The 33-storey commercial tower at 140 George Street, Parramatta is far from an ordinary office. Care has been given to all aspects of working life, resulting in an A-Grade property that is fully focused on the customers’ patterns of use. High-quality amenities throughout, an abundance of natural light (including river views), a range of terraces and garden areas, and a clever structure that allows people to be connected across different levels, combine to make it an appealing package.

"You are seeing a lot of those design elements work through into worker happiness, and that translates to businesses becoming more efficient."

Bradley Dorn Associate Director Bates Smart

For Dorn, the building’s most exceptional feature is the thought that has been put into the health and wellbeing of workers in the building.

“A special characteristic of this design is the end-of-trip facility in the building, with bike parking, showers and a gym of a quality that is unparalleled in Parramatta,” Dorn says. “It gives workers more opportunity to ride their bike into the city, then change and prepare for their day in an amazing facility that is almost spa-like in its design and objective.”

This area also has the potential for yoga studios to provide lunchtime and after-work classes and, unlike many offices, the facilities have access to natural light.

“Ample daylight actually moves through the space,” says Dorn. “It has its own private gardens and it is a really beautiful and tranquil environment.”

Workers’ after-work life is also high on the agenda of 140 George Street, with a large retail area providing space for restaurants and bars, as well as a new public plaza off George Street wrapping around a sunken garden.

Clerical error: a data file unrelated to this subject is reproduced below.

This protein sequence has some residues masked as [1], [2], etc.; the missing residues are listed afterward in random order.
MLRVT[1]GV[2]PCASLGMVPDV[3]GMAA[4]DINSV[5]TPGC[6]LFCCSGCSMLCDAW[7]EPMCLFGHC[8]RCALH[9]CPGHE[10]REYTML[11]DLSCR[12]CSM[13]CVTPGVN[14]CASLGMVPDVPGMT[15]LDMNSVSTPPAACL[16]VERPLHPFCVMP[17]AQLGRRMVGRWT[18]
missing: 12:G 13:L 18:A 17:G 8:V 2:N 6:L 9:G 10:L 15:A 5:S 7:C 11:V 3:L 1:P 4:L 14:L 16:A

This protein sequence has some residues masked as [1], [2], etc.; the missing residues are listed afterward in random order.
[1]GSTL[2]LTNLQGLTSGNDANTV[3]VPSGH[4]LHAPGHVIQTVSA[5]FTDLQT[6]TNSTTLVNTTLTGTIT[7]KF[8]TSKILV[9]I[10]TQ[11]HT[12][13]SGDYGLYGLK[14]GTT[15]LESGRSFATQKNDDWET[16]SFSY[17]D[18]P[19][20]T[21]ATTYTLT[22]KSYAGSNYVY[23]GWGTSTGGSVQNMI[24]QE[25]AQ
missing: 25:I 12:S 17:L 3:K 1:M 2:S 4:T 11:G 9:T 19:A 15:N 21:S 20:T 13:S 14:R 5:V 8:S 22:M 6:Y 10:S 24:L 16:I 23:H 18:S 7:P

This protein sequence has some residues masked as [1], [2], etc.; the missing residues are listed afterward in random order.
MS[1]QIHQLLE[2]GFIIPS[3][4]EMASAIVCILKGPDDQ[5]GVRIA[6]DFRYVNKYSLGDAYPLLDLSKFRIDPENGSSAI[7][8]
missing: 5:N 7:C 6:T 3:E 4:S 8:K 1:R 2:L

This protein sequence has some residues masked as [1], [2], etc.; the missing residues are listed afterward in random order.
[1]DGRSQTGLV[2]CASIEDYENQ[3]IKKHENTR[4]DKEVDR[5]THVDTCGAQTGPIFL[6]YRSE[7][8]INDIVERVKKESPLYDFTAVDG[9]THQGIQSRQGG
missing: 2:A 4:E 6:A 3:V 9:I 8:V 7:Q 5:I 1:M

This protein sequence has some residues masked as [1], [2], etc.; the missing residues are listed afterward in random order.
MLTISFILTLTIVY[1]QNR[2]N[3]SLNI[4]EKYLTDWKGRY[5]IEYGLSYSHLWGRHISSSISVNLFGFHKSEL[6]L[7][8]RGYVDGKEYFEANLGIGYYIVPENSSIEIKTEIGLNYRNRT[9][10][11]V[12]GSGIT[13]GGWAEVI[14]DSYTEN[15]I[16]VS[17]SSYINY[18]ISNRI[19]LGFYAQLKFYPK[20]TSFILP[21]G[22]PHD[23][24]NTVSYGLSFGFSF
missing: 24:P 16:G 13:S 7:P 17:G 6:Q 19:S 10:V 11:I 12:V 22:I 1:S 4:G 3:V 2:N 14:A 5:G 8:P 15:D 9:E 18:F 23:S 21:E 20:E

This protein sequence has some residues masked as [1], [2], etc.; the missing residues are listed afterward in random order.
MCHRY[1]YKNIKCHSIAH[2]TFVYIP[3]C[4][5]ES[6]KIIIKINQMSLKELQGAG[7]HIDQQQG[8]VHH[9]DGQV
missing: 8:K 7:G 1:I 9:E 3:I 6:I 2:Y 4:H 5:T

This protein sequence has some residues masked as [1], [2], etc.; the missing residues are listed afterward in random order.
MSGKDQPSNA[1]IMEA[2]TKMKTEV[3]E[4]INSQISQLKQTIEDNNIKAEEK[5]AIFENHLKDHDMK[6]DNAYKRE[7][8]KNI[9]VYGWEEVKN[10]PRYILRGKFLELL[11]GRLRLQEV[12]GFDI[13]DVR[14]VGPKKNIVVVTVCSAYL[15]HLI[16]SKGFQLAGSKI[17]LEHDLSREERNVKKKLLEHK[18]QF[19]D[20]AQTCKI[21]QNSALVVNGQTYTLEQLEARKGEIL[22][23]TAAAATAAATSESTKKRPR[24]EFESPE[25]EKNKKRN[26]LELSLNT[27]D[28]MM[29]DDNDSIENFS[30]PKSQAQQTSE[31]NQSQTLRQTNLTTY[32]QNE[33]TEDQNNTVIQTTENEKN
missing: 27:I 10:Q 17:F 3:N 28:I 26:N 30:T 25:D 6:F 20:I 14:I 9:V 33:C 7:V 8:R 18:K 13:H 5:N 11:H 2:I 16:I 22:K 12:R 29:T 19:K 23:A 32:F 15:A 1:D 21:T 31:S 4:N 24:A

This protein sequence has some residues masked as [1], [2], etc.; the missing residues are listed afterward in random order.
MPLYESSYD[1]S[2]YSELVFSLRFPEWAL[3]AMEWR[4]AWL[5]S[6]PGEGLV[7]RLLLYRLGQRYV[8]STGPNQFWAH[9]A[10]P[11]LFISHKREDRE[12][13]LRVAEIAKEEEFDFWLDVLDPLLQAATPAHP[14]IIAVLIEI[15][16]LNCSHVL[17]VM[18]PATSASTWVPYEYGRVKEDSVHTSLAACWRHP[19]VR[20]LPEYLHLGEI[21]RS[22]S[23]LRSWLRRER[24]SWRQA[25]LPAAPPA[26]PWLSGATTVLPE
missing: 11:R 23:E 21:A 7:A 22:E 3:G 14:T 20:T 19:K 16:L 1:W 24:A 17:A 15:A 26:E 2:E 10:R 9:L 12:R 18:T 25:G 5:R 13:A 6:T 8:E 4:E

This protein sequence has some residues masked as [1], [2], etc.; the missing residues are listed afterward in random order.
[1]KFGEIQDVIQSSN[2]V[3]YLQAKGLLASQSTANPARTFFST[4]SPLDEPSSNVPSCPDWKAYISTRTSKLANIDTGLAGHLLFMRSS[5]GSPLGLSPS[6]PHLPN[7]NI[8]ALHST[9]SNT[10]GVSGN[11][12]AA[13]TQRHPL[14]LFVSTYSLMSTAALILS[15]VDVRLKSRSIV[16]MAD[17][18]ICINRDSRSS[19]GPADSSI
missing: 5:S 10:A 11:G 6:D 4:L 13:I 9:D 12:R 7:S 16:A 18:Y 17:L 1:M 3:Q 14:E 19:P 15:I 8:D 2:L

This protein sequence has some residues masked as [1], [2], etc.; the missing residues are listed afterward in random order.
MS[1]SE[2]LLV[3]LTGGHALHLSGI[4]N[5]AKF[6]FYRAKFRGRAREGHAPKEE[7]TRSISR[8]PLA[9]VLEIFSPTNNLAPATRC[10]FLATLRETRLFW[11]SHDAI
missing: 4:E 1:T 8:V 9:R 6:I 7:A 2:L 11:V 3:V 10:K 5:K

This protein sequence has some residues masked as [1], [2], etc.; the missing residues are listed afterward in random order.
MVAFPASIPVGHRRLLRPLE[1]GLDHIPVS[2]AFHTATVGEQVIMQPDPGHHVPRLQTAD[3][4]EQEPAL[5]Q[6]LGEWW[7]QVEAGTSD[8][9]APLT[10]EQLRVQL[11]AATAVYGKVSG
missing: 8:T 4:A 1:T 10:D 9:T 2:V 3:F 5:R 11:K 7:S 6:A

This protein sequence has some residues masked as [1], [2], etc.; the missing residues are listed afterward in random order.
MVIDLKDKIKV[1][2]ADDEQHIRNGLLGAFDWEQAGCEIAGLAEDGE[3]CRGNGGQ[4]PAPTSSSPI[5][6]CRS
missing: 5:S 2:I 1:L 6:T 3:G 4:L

It’s been thought through carefully, with the aim of providing an accessible and welcoming space for staff to take time away from the office.

“The street level dining options that operate during lunch time and after-work hours invigorate the building throughout the entire day, which will make it a very attractive place to work,” Dorn says.

All this effort has been made not just to attract tenants but also to help tenants retain staff and keep them happy. The relationship between an individual and the building they work in is important. It’s where some people spend the majority of their waking hours during the working week, and so it’s hardly surprising that the environment affects how they feel.

“When the workforce is happier and healthier, they become more productive, less staff turnover occurs, and people stay in their positions longer within the company,” says Dorn. “So you are seeing a lot of those design elements work through into worker happiness and satisfaction. And that translates to businesses becoming more efficient.

“Staffing is one of the major costs in an organisation. If you can keep people and attract new staff because you are able to offer a fantastic workplace that is dynamic and interesting, that is good for the bottom line.”